Wines of South West France: Exciting & Excellent Value
Keeping in the spirit of exploring new wines and wine regions for 2011, I am taking you on a little tour of the red wines of South West France. Still fairly undiscovered as a wine region, the area offers excellent value, and it is home to a diverse array of interesting wines and appellations.
South West France & Its Wines
South West France is essentially the area between Bordeaux to the north and Spain to the south with the Languedoc to the southeast. Like Bordeaux it has an Atlantic-influenced climate, unlike the Languedoc, which is distinctively Mediterranean. Anyone who ever has visited or driven through the region will be familiar with how beautifully rural and remote the landscape is, as well as have most likely feasted on some of the local treats such as confit de canard and foie gras. I first fell in love with the South West while living in Paris back in the 1990s.
While many of the South West wine regions make both red and white wines, today I am focusing solely on the reds, which broadly break down into two types – those that are made from the classic Bordeaux varieties (Cabernet Sauvignon, Merlot and Cabernet Franc) and those made from indigenous local varieties such as Negrette, Duras, Fer or Tannat, as well as Malbec, which is in fact of Bordeaux origin.
Appellations that we see most often for their red wines in the United States are Bergerac, Cahors, Buzet, Madiran, Gaillac, Irouléguy, Fronton and Saint Mont. There are also a number of Vin de Pays wines worth seeking out including Vin de Pays de Gascogne and Vin de Pays du Comté Tolosan.
Style-wise, the wines differ greatly. Many are earthy, some are rustic, but in a charming way. Most are medium-to-full bodied with bright acidity. Traditionally the wines have been fairly tannic, requiring long-ageing to become accessible, but today most producers are aiming for a more modern style by crafting smoother wines (i.e taming the tannins) using a variety of techniques such as more rigorous grape selection, overall gentler handling, total de-stemming, shorter maceration times, maturation in new oak and some micro-oxygenation.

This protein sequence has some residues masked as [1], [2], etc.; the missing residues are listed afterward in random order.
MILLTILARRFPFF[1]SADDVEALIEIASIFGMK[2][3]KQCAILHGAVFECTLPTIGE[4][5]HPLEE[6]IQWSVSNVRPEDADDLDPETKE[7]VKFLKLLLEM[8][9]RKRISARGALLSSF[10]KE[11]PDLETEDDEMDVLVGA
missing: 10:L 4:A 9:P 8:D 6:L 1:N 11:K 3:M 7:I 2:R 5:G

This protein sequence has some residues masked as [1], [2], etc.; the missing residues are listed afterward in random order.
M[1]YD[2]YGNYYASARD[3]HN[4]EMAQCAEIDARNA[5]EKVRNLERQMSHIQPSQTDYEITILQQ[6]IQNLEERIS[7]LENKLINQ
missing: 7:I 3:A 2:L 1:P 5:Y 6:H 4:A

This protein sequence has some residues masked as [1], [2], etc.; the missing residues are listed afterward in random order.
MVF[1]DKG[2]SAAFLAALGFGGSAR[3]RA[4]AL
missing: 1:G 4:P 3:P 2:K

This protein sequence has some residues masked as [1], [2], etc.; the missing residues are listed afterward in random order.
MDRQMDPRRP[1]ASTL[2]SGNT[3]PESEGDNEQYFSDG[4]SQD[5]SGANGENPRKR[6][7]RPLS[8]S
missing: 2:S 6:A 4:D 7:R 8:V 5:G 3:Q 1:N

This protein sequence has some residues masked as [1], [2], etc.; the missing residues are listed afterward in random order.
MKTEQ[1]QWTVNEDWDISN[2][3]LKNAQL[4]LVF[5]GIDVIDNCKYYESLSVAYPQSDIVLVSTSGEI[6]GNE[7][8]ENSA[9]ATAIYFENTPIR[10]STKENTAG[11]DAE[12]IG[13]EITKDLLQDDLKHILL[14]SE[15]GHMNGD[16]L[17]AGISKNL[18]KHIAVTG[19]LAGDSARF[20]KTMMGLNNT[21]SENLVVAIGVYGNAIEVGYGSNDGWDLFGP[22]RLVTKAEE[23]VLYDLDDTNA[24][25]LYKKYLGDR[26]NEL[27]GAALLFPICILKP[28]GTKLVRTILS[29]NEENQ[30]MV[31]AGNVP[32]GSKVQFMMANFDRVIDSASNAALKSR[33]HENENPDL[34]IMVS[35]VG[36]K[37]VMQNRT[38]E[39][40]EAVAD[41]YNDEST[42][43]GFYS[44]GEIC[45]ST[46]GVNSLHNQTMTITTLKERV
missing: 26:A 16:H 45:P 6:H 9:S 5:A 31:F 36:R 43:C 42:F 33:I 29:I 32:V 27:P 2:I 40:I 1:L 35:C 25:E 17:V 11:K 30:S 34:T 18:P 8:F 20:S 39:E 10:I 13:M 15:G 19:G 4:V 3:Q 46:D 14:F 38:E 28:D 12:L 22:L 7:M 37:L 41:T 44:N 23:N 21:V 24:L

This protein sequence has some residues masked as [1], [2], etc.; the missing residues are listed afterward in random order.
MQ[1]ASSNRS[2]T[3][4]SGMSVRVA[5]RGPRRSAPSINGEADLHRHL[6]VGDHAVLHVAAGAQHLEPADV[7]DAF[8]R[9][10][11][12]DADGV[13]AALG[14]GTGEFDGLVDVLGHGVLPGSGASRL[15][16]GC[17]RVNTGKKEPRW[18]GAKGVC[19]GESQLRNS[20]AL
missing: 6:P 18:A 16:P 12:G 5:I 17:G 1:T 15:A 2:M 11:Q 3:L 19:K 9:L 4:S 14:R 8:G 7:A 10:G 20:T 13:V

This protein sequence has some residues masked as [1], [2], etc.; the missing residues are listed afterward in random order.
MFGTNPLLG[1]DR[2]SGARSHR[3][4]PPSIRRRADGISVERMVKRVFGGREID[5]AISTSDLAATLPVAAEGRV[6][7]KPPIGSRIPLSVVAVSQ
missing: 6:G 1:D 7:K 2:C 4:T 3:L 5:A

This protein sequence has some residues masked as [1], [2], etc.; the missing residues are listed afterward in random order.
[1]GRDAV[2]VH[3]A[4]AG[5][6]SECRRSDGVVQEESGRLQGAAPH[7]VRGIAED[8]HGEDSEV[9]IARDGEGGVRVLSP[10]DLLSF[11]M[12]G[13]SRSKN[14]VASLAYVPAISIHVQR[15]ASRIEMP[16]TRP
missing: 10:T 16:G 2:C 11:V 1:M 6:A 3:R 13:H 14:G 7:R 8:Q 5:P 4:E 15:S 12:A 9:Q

So in a nutshell, very hard to generalize, especially, when you take into consideration those made from local grapes. Some of the wines that I have been enjoying are from the following designated appellations.
Appellations to Look For
Cahors – Which only produces red wine and predominantly from the Malbec grape, a Bordeaux variety that has shot to fame in Argentina. Malbec must account for at least 70% of an AC Cahors wine, with Merlot and Tannat allowed as blending partners. Interestingly, neither of the Cabernets is allowed in the wines. Traditionally these wines were known as ‘black wines’ because they were extremely deeply colored and tannic, needing many years to soften. Today, thanks in part to Malbec’s ever-growing popularity most producers make more modern, accessible styles.
Madiran – Further south than Cahors, Madiran also makes fairly full-bodied, wines predominantly from the Tannat grape (Basque origin), which is also a deeply colored tannic variety and shows bramble fruit flavors and aromas. AC Madiran wines must comprise at least 40-80% Tannat, with Cabernet Sauvignon, Cabernet Franc and Fer also allowed. In practice, the top wines are generally made exclusively from Tannat.
Irouléguy – Situated in the Basque area, near Spain, this is a very isolated, rural region located in the extreme southwest corner. You will notice that wine labels are often written in the local Basque dialect with lots of ‘Xs. Both red and white wines are made. For red wines, Tannat is the principal variety along with Cabernet Sauvignon and Cabernet Franc. Wines are typically medium-bodied.